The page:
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Re: USAGE Re: [CONLANG] Bunty.

From:And Rosta <and.rosta@...>
Date:Saturday, June 21, 2008, 17:06
Michael Poxon, On 22/06/2008 17:22:
> And's usage is parallel to mine. I've often called my lady friend a > "****ing clever bint" or suchlike - but I would never, ever, call a > woman that I did not know a "bint". To me, it's very insulting used that > way. Possibly because it's monosyllabic, ends with -nt, and is female it > suffers by association with a word too undignified for this noble list. > I think it's Arabic, maybe came from WW2 soldiers in North Africa? > Surely though "bint" isn't similar to "wench". There's no disrespect > involved with wench as there is with bint (quite the opposite in my view > - associations of buxom fun lasses, barmaids, etc...)
I meant that in some parts of the country, _wench_:_lady_::_fiddle_:_violin_, i.e. they differ in register rather than meaning; likewise, _mog_:_cat_, _bug_:_insect_ and so forth. And I'd been thinking that _bint_ too differed in register rather than meaning, until I noticed the semantic element 'foreign'. --And.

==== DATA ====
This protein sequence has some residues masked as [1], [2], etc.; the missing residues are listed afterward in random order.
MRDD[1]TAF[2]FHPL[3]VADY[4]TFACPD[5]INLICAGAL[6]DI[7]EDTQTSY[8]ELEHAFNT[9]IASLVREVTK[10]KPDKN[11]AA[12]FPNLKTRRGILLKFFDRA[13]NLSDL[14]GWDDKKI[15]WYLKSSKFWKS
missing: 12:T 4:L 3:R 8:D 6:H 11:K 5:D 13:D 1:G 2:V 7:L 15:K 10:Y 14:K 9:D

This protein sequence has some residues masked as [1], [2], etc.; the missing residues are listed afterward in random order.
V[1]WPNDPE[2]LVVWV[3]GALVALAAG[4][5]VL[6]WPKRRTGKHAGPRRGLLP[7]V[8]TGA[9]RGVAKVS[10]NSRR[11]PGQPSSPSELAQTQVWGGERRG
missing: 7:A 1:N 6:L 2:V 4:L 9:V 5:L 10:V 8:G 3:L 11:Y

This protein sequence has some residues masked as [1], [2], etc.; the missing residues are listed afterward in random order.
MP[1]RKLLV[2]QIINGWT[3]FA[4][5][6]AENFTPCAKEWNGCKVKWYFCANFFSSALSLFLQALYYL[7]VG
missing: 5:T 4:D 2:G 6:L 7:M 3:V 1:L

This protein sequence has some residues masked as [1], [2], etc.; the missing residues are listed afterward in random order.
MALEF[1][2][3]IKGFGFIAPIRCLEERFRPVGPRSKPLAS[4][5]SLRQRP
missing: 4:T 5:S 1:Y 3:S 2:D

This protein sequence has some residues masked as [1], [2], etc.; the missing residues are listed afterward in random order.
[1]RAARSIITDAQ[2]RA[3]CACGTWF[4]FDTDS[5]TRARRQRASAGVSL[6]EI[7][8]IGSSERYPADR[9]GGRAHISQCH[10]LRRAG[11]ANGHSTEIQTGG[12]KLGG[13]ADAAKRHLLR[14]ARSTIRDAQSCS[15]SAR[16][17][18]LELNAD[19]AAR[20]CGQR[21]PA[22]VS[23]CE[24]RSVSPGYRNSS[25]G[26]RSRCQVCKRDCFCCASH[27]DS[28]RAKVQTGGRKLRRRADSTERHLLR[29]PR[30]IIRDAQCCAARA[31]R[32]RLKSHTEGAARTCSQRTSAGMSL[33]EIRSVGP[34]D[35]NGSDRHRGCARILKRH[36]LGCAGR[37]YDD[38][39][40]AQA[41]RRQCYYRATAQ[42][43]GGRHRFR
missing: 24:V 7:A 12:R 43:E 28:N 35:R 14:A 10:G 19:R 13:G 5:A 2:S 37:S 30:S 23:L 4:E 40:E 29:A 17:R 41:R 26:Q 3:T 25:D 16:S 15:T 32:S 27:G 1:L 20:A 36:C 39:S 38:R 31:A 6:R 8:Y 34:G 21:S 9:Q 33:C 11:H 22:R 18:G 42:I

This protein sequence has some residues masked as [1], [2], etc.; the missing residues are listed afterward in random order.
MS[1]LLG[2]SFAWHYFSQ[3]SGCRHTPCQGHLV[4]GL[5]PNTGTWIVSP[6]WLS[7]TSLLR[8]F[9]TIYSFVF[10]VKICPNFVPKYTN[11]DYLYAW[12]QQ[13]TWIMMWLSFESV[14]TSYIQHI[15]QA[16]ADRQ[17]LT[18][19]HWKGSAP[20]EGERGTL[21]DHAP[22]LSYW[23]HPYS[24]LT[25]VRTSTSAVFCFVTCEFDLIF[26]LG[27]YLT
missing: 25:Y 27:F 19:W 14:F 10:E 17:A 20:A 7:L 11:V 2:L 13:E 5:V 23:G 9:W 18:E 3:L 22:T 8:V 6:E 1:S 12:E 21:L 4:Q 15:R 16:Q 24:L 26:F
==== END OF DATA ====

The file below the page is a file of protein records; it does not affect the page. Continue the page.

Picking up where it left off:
> Mike > >> Mildly disrespectful rather than very insulting, I'd say. Comparable >> to _fiddle_ versus _violin_. It's a synonym of _woman_, and similar to >> _wench_ (in being a synonym of _woman_ with different sociolinguistic >> value), and unlike innumerably many other derogatory words for women >> that add some further element of meaning (sexual laxity, garrulity, >> irascibility, etc.). Actually though, I might be wrong, for upon >> further introspection I conclude that it means 'foreign (nonanglo) >> woman'; I would never talk about a 'Yorkshire bint' or a 'Texas bint', >> but I would call my missus an 'Eyetie bint'. However, neither Dennis >> the repressed serf nor the OED agree with me on this. >> >> --And. >